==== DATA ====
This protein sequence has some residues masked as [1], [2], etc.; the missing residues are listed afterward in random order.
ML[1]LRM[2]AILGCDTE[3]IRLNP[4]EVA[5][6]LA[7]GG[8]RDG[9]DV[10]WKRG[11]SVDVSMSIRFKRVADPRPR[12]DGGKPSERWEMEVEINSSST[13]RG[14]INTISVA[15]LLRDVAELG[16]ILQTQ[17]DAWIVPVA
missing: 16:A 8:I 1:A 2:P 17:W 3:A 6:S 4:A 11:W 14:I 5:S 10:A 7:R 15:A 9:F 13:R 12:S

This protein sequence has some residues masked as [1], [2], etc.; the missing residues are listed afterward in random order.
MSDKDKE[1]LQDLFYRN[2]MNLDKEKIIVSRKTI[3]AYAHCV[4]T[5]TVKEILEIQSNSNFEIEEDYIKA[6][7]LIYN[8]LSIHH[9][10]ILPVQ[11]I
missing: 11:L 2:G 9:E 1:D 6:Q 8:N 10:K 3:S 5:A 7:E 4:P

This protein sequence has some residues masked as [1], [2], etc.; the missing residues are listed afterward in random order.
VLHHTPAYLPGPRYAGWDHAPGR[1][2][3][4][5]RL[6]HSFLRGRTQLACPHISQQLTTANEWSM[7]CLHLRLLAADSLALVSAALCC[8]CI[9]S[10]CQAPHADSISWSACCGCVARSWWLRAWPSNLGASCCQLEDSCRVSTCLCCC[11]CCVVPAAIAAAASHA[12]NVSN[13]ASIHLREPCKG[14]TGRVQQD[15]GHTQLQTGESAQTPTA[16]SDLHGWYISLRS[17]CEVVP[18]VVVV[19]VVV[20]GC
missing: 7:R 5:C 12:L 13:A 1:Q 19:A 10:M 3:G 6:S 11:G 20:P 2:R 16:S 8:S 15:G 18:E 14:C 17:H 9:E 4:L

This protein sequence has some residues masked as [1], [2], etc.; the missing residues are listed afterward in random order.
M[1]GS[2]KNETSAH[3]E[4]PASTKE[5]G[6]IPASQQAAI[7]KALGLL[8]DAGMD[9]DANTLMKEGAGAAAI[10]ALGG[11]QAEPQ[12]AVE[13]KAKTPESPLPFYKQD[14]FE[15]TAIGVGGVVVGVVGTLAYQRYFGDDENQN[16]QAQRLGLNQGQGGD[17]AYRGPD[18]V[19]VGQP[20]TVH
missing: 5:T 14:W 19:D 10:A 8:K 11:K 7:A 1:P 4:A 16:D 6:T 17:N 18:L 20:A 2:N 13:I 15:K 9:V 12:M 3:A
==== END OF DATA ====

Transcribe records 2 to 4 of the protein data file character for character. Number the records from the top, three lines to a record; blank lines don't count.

This protein sequence has some residues masked as [1], [2], etc.; the missing residues are listed afterward in random order.
MSDKDKE[1]LQDLFYRN[2]MNLDKEKIIVSRKTI[3]AYAHCV[4]T[5]TVKEILEIQSNSNFEIEEDYIKA[6][7]LIYN[8]LSIHH[9][10]ILPVQ[11]I
missing: 11:L 2:G 9:E 1:D 6:Q 8:N 10:K 3:S 5:A 7:E 4:P

This protein sequence has some residues masked as [1], [2], etc.; the missing residues are listed afterward in random order.
VLHHTPAYLPGPRYAGWDHAPGR[1][2][3][4][5]RL[6]HSFLRGRTQLACPHISQQLTTANEWSM[7]CLHLRLLAADSLALVSAALCC[8]CI[9]S[10]CQAPHADSISWSACCGCVARSWWLRAWPSNLGASCCQLEDSCRVSTCLCCC[11]CCVVPAAIAAAASHA[12]NVSN[13]ASIHLREPCKG[14]TGRVQQD[15]GHTQLQTGESAQTPTA[16]SDLHGWYISLRS[17]CEVVP[18]VVVV[19]VVV[20]GC
missing: 7:R 5:C 12:L 13:A 1:Q 19:A 10:M 3:G 6:S 11:G 20:P 2:R 16:S 8:S 15:G 18:E 14:C 17:H 9:E 4:L

This protein sequence has some residues masked as [1], [2], etc.; the missing residues are listed afterward in random order.
M[1]GS[2]KNETSAH[3]E[4]PASTKE[5]G[6]IPASQQAAI[7]KALGLL[8]DAGMD[9]DANTLMKEGAGAAAI[10]ALGG[11]QAEPQ[12]AVE[13]KAKTPESPLPFYKQD[14]FE[15]TAIGVGGVVVGVVGTLAYQRYFGDDENQN[16]QAQRLGLNQGQGGD[17]AYRGPD[18]V[19]VGQP[20]TVH
missing: 5:T 14:W 19:D 10:A 8:K 11:K 7:A 1:P 4:A 16:D 6:T 17:N 18:L 20:A 2:N 13:I 15:K 9:V 12:M 3:A